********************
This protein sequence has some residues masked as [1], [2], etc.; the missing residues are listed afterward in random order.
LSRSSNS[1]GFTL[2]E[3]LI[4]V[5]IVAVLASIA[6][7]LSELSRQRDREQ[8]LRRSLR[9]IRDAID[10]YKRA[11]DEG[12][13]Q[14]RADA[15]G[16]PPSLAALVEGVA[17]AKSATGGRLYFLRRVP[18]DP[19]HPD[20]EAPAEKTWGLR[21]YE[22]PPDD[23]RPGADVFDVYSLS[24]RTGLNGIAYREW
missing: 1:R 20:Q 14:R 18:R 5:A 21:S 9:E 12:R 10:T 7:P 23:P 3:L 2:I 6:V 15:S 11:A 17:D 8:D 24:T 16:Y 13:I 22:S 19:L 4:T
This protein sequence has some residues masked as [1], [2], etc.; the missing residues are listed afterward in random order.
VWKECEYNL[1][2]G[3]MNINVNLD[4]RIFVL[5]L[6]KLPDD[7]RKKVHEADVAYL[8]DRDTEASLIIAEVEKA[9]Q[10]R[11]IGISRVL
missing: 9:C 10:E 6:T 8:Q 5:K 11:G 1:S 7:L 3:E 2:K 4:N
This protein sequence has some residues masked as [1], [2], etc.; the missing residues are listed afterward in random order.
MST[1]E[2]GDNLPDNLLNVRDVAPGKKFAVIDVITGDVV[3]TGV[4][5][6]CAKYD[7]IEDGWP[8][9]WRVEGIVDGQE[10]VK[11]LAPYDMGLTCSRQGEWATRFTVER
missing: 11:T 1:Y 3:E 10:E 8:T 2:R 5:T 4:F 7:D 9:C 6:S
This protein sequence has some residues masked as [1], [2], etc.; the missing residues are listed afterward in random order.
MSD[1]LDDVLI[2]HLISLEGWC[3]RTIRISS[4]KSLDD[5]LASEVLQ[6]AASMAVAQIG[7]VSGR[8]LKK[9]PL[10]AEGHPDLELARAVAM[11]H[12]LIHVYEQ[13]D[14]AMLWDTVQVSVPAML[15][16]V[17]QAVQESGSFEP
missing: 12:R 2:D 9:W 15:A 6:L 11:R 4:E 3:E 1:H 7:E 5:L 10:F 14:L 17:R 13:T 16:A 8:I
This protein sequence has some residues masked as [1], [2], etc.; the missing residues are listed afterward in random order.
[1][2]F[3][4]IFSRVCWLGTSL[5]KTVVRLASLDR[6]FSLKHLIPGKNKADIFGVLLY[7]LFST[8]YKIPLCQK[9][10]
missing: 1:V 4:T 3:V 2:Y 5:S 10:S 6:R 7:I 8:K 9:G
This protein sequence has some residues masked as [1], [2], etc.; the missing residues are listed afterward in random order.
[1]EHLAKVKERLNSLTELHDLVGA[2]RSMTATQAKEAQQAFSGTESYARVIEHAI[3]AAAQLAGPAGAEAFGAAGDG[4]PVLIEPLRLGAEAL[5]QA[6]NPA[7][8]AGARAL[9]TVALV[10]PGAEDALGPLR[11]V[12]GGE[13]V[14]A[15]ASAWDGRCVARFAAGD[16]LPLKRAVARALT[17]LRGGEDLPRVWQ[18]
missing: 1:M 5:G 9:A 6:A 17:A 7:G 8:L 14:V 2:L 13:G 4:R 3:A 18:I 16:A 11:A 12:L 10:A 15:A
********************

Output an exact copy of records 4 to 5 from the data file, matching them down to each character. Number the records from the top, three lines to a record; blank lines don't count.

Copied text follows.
This protein sequence has some residues masked as [1], [2], etc.; the missing residues are listed afterward in random order.
MSD[1]LDDVLI[2]HLISLEGWC[3]RTIRISS[4]KSLDD[5]LASEVLQ[6]AASMAVAQIG[7]VSGR[8]LKK[9]PL[10]AEGHPDLELARAVAM[11]H[12]LIHVYEQ[13]D[14]AMLWDTVQVSVPAML[15][16]V[17]QAVQESGSFEP
missing: 12:R 2:D 9:W 15:A 6:L 11:R 4:E 3:E 1:H 7:E 5:L 10:F 14:L 17:R 13:T 16:A 8:I
This protein sequence has some residues masked as [1], [2], etc.; the missing residues are listed afterward in random order.
[1][2]F[3][4]IFSRVCWLGTSL[5]KTVVRLASLDR[6]FSLKHLIPGKNKADIFGVLLY[7]LFST[8]YKIPLCQK[9][10]
missing: 1:V 4:T 3:V 2:Y 5:S 10:S 6:R 7:I 8:K 9:G